Kent State prepares for flu season

This burger made from the garden begins with a pretzel roll, beef patty and goat cheese. It features crisp spinach, tomato, caramelized onion, tomato vinaigrette, basil pesto and vinegar relish.

Cassie Smith

Along with the stress of papers, homework and exams this semester, students may also have to worry about getting the flu.

Ohio, along with much of the country, is facing a flu epidemic. At the beginning of the semester, the university sent a message through Flashline urging students to stay home from class if they are feeling “flu-like symptoms.”

Dr. Angela DeJulius, interim director at University Health Services, said many measures have been taken to get the word out to students about the severity of this flu strain.

Information has been posted in residence halls and academic buildings, as well as Kent State’s website and University Health Services’ website.

“Our main message is prevention — common sense prevention,” DeJulius said. “Wash your hands, stay home if you’re ill and get a flu shot if you didn’t do so already.”

DeJulius said University Health Services began preparing for the flu season last semester with flu shot clinics.

“We gave flu shots at 19 separate clinics around campus and at all of the regional campuses,” she said. “Then [because] we saw the flu increasing over the break, we’ve gotten in some extra vaccine, and we’ve continued to immunize.”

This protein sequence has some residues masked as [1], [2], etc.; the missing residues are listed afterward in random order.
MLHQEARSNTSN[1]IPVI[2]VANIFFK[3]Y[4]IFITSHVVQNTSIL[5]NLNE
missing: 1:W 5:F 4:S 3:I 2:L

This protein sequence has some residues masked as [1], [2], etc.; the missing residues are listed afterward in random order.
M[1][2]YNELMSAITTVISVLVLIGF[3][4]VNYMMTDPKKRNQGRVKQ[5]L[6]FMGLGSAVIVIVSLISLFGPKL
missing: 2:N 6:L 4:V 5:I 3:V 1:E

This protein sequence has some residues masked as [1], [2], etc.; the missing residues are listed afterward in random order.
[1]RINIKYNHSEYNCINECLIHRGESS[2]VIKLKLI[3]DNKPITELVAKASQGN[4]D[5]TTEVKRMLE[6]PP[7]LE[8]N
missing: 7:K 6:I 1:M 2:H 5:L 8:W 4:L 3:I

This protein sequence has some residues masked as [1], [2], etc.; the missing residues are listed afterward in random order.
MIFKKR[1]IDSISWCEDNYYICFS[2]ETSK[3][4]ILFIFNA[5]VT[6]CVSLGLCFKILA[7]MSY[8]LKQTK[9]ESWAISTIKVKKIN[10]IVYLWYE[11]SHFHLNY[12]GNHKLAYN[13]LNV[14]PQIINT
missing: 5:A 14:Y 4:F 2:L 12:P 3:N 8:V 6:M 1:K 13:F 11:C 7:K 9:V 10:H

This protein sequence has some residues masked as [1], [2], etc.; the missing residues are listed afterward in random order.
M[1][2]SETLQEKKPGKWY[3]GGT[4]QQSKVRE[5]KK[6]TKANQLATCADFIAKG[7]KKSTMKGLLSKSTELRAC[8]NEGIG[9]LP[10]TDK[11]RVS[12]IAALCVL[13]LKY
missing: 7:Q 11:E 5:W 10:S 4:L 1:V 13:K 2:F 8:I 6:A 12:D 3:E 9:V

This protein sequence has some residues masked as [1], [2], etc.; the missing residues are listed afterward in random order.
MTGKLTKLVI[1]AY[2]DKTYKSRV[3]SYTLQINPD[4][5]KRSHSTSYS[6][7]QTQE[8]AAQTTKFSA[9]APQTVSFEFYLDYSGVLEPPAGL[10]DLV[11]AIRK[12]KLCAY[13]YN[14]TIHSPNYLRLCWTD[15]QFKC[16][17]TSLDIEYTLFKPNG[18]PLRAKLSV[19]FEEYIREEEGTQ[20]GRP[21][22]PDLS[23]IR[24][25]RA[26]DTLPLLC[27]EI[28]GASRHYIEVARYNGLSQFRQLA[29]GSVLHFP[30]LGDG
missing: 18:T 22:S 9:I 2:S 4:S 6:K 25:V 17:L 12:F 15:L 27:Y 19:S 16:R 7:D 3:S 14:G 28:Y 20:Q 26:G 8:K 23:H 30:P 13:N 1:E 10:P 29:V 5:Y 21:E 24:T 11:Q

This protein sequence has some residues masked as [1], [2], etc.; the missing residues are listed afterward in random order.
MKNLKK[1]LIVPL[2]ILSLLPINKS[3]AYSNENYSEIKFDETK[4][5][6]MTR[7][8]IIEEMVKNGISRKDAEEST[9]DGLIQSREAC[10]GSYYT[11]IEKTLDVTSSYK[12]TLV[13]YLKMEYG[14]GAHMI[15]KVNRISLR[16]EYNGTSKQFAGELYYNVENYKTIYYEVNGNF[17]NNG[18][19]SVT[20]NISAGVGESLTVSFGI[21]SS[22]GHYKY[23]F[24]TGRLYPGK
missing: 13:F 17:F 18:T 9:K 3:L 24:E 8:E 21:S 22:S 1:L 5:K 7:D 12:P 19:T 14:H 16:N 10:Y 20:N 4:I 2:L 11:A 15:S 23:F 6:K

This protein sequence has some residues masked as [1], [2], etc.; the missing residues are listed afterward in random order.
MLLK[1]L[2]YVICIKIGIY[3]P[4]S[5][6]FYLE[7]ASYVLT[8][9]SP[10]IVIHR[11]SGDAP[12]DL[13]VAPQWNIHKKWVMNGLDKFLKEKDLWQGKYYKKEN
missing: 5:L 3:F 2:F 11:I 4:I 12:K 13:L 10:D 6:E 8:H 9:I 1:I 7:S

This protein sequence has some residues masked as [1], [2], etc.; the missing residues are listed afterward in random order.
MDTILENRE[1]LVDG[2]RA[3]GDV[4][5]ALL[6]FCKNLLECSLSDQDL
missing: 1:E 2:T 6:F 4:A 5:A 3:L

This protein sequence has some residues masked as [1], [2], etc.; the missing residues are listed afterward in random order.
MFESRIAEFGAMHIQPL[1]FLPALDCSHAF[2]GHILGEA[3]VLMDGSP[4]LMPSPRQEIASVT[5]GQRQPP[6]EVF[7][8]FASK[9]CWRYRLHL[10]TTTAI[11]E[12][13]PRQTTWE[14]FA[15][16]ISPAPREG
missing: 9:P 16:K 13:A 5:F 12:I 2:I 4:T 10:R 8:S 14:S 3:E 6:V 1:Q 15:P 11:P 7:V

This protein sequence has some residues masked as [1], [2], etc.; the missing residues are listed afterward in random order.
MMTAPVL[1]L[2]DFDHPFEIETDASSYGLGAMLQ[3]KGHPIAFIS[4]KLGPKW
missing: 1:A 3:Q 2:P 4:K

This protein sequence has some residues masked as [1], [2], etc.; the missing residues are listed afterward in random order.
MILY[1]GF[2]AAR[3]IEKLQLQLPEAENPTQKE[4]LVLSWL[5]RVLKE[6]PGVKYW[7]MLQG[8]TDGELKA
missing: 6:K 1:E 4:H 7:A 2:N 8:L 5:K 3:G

DeJulius said many students showed up to these clinics, but those who waited are coming to get their shots this semester.

“I do think people who get the flu are shocked at how ill it makes them feel because we tend to say, ‘Oh, I had the flu,’ when what we really had was actually a minor illness,” DeJulius said. “When the actual influenza truly hits us, we tend to be a little shocked by how sick it makes us.”

Hannah Sawyer, sophomore communication studies major, said her job required her to get a flu shot.

She said in order to prevent herself from getting the flu she is “sleeping a lot, eating healthy and drinking a lot of water.”

Jamie Bell, freshman special education major, chose not to get the flu shot but said there are other things she is doing to avoid getting the flu.

“I have been taking a lot of vitamin C and [other] vitamins,” Bell said.

There are several actions students should take if they think they have the flu.

DeJulius said students should stay home from class if they have a fever so they do not contribute to spreading the virus around campus.

“The best treatment is really to stay home and rest, drink fluids, take some Ibuprofen for the aches and pains [and] take some cough syrup for the cough,” DeJulius said. “The illness usually lasts a week or so, so if your symptoms become more severe, we would encourage you to come in and get checked. But if you have typical flu symptoms, it’s OK to just stay home and rest.”

Where to get a flu shot:

University Health Services

1500 Eastway Dr.

As of Jan. 1, the health center has a limited number of flu shots available. Those looking to get the shot should contact UHS at 330-672-2322 to schedule. The flu shot costs $20 and can be paid by cash or check. The cost is covered in full for employees and their adult dependents covered by Anthem or Medical Mutual.


500 S. Water St.

MinuteClinic hours for a flu shot at CVS are Monday through Friday from 9 a.m. to 8 p.m., Saturday from 9 a.m. to 5:30 p.m. and Sunday 10 a.m. to 5:30 p.m.


320 S. Water St.

Walgreens allows walk-in flu shots, or an appointment can be made online at The pharmacy is open Monday through Friday from 8 a.m. to 10 p.m., Saturday 9 a.m. to 6 p.m. and Sunday 10 a.m. to 6 p.m.

Contact Cassie Smith at [email protected].